There are certain routine habits you can do to clean your Mac device and to boost its performance.
All these can be done simply using command lines and inserting them into your Mac Terminal app.
Learning to use command lines are very useful as graphical user interface (GUI) can change when software versions get a major upgrade, however the command lines are always the same.
Search for “Terminal” and open the app to begin.
- 1. Clear up RAM memory
- 2. Flush DNS Cache
- 3. Clear user log files
- 4. Remove System Logs
- 5. Restart your Mac regularly
How to Clean and Speed Up macOS Using the Terminal Command line?
Here are the five (5) easy Mac terminal command lines you can use to clean and speed up your macOS device.
1. Clear up RAM memory
For every application we use and every system process that is running, they are stored in the Random Access Memory (RAM) of your MacBook.
Even when they are not active at the moment, they are still stored as inactive RAM. In short, they are still taking up space in your RAM.
Freely up these inactive RAM can smooth up your Macbook performance significantly. To do so, use this command in Terminal.
2. Flush DNS Cache
DNS Cache stores all the IP addresses of the websites you visited.
You may encounter 404 error code when visiting certain webpages. This may be caused by the location of the web server changes before the entry of your DNS cache updates.
Regularly flush your DNS Cache so that you always get the latest nameservers and ensure all websites you visit are working fine.
To do this, use this command in Terminal.
sudo dscacheutil -flushcache; sudo killall -HUP mDNSResponder;
3. Clear user log files
macOS keeps certain logs files in their system and these background logs are mainly for crash reports and error reporting purposes.
The more you use your MacBook, the more log files you have.
Removing these logs files regularly can significantly clean up your macOS performance and free up more disk space.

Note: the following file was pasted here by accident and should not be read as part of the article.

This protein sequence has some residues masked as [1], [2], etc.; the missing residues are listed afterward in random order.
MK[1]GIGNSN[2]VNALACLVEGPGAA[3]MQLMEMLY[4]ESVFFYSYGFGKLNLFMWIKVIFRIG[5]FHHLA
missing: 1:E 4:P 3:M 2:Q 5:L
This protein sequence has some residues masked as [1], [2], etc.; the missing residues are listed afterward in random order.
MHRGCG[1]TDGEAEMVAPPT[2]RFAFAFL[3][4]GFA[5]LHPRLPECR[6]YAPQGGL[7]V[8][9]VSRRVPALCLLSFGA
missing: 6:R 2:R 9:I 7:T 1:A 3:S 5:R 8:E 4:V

To do so, use this command in Terminal.
cd ~/Library/Logs sudo rm -rf ~/Library/Logs/*
4. Remove System Logs
Apple periodically clean this up automatically and these system log files occur from previous system upgrades and updates. However sometimes it can get really big in size, e.g. 10GB.
It is a good practice to clear them regularly. To do this, use this command in Terminal.
sudo rm -rf /private/var/log/*
5. Restart your Mac regularly
Mac users usually do not reboot their Mac computers because it is easier to just close the laptop lid when you are using the Macbook.
However, Mac devices are computers and they need a fresh reboot and restart once a while.
As a good practice of habit, try to restart your Mac computer once a week. The entire rebooting and restarting should only take a minute or so.
To reboot, use this command in Terminal.
sudo shutdown -r now
Empty your Trash regularly
Trash can contain large gigabytes of files over a period of time. Freeing up the space will increase your storage capacity, as well as reducing your system resources.
Select on the Trash icon on your Dock and click <Empty>.
Update to the latest macOS version
It is important to keep your system up-to-date with the latest version to protect your computer from vulnerbitilies as well as getting the latestest features.
Try to search for any new updates once a month. To do so, use this command in Terminal.
Uninstall Unwanted Applications
Always check your installed application regularly and make sure you un-install those that you no longer need.
These unwanted applications take up storage space and take up system resources at times, especially those operate in the background and uses your system resources all the time.
To un-install application from your Mac computer, go to Finder and select <Applications>, right-click on the unwanted application and click <Move to Trash>.
Install CleanMyMac X
Probably the most convenient Mac cleaning tool with lots of positive reviews, CleanMyMac X is a easy & automated cleaning utility for your Mac device that helps you remove system junk and speed up your system resources.
The software looks into your system files, photos, emails, iTunes, analyze large and old files automatically and reports back to you on its suggestion. The user ultimately decides which to clean and which to retain, based on the software’s recommendations.